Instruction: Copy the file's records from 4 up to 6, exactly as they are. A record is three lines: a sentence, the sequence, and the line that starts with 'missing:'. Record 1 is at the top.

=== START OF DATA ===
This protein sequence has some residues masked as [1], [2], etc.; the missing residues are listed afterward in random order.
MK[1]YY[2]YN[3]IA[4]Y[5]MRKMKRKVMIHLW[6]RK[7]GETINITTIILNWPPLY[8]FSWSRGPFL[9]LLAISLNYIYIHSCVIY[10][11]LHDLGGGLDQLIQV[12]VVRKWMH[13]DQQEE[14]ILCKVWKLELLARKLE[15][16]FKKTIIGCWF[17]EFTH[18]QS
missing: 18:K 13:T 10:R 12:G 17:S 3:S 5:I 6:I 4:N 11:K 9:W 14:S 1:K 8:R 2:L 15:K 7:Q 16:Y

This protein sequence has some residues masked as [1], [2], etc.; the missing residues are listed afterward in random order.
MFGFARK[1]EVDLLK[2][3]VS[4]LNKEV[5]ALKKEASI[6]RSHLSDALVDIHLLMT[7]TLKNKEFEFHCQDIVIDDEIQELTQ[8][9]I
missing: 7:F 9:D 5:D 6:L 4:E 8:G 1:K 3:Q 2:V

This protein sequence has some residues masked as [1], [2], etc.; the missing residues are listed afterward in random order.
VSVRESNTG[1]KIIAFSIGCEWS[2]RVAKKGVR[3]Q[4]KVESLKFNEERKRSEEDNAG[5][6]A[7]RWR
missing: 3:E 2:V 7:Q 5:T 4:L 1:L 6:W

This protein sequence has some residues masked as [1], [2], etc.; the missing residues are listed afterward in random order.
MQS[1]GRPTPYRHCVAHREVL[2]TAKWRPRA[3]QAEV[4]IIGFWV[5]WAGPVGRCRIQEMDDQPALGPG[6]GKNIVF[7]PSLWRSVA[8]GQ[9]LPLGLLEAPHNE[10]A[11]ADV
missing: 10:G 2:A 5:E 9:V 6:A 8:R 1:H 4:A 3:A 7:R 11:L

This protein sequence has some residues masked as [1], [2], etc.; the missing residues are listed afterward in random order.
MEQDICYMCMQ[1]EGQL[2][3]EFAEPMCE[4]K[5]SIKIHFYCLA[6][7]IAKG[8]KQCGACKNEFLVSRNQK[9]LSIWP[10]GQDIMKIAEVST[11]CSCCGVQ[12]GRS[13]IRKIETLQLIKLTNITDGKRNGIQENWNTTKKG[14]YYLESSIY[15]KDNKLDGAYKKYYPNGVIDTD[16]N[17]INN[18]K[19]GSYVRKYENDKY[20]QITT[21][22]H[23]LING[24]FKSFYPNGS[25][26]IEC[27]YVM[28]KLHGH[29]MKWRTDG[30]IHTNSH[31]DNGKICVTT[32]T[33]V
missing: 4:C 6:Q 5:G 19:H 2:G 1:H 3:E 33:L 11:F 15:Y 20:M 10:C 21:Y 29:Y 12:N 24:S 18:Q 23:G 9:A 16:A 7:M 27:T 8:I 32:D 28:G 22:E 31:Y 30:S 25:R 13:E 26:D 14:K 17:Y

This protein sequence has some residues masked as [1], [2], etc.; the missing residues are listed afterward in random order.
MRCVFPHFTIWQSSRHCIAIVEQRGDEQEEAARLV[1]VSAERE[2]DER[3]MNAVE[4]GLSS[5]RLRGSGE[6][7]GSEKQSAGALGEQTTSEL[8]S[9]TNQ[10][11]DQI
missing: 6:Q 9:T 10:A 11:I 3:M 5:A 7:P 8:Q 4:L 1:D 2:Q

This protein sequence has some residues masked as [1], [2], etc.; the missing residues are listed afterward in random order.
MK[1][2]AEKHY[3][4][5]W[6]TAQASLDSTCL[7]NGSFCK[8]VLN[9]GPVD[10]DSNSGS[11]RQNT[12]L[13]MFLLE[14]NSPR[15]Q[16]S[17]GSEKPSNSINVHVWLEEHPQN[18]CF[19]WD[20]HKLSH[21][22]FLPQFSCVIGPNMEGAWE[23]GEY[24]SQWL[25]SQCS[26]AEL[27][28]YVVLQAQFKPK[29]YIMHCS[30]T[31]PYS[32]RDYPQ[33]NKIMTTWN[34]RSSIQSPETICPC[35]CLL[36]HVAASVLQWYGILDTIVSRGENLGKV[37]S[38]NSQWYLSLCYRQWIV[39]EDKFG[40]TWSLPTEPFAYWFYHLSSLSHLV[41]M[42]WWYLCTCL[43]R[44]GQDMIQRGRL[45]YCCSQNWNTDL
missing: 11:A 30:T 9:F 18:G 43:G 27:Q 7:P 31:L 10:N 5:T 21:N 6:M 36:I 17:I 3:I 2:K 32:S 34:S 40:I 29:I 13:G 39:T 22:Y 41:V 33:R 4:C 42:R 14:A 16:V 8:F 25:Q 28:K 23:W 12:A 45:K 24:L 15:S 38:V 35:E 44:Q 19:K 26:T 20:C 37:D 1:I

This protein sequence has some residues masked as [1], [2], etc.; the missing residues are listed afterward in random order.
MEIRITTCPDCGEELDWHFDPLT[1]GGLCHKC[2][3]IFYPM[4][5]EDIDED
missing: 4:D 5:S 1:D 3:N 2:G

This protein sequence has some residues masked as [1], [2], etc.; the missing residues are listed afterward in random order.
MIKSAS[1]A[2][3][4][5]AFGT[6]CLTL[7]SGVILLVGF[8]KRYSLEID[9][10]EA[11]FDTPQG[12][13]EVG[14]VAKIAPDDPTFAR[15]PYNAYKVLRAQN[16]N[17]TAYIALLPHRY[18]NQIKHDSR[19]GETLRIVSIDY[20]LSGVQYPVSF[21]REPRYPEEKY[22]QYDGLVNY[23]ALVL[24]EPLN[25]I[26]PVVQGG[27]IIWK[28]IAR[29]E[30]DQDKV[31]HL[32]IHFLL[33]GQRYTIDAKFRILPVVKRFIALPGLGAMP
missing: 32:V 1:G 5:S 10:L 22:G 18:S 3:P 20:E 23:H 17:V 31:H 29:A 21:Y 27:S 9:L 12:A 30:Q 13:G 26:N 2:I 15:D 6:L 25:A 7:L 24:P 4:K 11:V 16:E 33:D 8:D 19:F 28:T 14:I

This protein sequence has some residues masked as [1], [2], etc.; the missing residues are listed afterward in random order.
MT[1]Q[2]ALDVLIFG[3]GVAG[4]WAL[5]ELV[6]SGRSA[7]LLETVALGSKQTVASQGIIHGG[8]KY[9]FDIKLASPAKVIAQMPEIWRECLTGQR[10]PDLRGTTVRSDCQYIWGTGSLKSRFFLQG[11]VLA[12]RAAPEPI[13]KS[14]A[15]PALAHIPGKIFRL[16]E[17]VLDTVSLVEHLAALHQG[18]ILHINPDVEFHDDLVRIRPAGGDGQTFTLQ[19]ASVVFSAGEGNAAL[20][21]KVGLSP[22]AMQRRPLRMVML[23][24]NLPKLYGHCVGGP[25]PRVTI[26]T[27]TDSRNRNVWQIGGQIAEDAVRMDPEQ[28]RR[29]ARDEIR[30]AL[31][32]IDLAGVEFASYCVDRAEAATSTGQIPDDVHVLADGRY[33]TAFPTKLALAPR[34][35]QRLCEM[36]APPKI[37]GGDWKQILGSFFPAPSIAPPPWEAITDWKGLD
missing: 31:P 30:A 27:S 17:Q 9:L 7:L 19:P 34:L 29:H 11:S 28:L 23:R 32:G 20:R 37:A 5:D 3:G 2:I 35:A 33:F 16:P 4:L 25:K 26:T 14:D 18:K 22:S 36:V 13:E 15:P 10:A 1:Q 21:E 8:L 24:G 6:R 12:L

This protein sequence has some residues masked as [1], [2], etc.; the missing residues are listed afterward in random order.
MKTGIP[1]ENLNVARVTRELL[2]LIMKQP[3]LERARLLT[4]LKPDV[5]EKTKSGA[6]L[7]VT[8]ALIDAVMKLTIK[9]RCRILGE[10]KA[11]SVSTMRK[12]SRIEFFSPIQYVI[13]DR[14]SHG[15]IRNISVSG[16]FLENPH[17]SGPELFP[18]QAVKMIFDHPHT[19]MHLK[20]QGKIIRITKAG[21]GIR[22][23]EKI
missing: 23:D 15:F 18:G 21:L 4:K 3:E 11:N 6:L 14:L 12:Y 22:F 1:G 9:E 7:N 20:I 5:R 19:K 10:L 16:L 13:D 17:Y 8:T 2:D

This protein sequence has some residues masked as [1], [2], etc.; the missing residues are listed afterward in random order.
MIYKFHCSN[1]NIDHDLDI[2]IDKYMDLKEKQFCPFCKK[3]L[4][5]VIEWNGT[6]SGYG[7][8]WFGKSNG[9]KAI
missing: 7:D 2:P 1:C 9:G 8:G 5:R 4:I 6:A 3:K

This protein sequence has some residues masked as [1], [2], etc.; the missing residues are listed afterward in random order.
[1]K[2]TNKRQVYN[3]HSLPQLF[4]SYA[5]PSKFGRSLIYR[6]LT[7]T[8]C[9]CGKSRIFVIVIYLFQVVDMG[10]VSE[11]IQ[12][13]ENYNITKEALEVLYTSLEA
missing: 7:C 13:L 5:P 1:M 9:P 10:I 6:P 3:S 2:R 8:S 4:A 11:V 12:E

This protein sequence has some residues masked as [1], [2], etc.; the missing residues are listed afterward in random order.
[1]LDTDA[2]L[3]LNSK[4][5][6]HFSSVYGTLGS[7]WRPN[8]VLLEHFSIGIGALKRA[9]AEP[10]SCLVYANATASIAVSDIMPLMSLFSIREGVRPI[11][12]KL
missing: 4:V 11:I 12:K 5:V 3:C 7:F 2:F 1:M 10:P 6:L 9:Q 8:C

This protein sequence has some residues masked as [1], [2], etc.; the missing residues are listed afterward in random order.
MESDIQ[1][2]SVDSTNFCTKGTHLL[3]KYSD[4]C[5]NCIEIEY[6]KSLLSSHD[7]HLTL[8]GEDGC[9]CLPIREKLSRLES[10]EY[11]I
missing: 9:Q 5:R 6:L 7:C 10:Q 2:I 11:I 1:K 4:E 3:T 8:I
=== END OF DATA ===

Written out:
This protein sequence has some residues masked as [1], [2], etc.; the missing residues are listed afterward in random order.
MQS[1]GRPTPYRHCVAHREVL[2]TAKWRPRA[3]QAEV[4]IIGFWV[5]WAGPVGRCRIQEMDDQPALGPG[6]GKNIVF[7]PSLWRSVA[8]GQ[9]LPLGLLEAPHNE[10]A[11]ADV
missing: 10:G 2:A 5:E 9:V 6:A 8:R 1:H 4:A 3:A 7:R 11:L

This protein sequence has some residues masked as [1], [2], etc.; the missing residues are listed afterward in random order.
MEQDICYMCMQ[1]EGQL[2][3]EFAEPMCE[4]K[5]SIKIHFYCLA[6][7]IAKG[8]KQCGACKNEFLVSRNQK[9]LSIWP[10]GQDIMKIAEVST[11]CSCCGVQ[12]GRS[13]IRKIETLQLIKLTNITDGKRNGIQENWNTTKKG[14]YYLESSIY[15]KDNKLDGAYKKYYPNGVIDTD[16]N[17]INN[18]K[19]GSYVRKYENDKY[20]QITT[21][22]H[23]LING[24]FKSFYPNGS[25][26]IEC[27]YVM[28]KLHGH[29]MKWRTDG[30]IHTNSH[31]DNGKICVTT[32]T[33]V
missing: 4:C 6:Q 5:G 19:H 2:G 1:H 3:E 33:L 11:F 15:Y 20:M 10:C 21:Y 29:Y 12:N 24:S 18:Q 23:G 9:A 16:A 7:M 27:T 8:I 32:D 28:G 22:E 31:Y 30:S 25:R 13:E 26:D 14:K 17:Y

This protein sequence has some residues masked as [1], [2], etc.; the missing residues are listed afterward in random order.
MRCVFPHFTIWQSSRHCIAIVEQRGDEQEEAARLV[1]VSAERE[2]DER[3]MNAVE[4]GLSS[5]RLRGSGE[6][7]GSEKQSAGALGEQTTSEL[8]S[9]TNQ[10][11]DQI
missing: 6:Q 9:T 10:A 11:I 3:M 5:A 7:P 8:Q 4:L 1:D 2:Q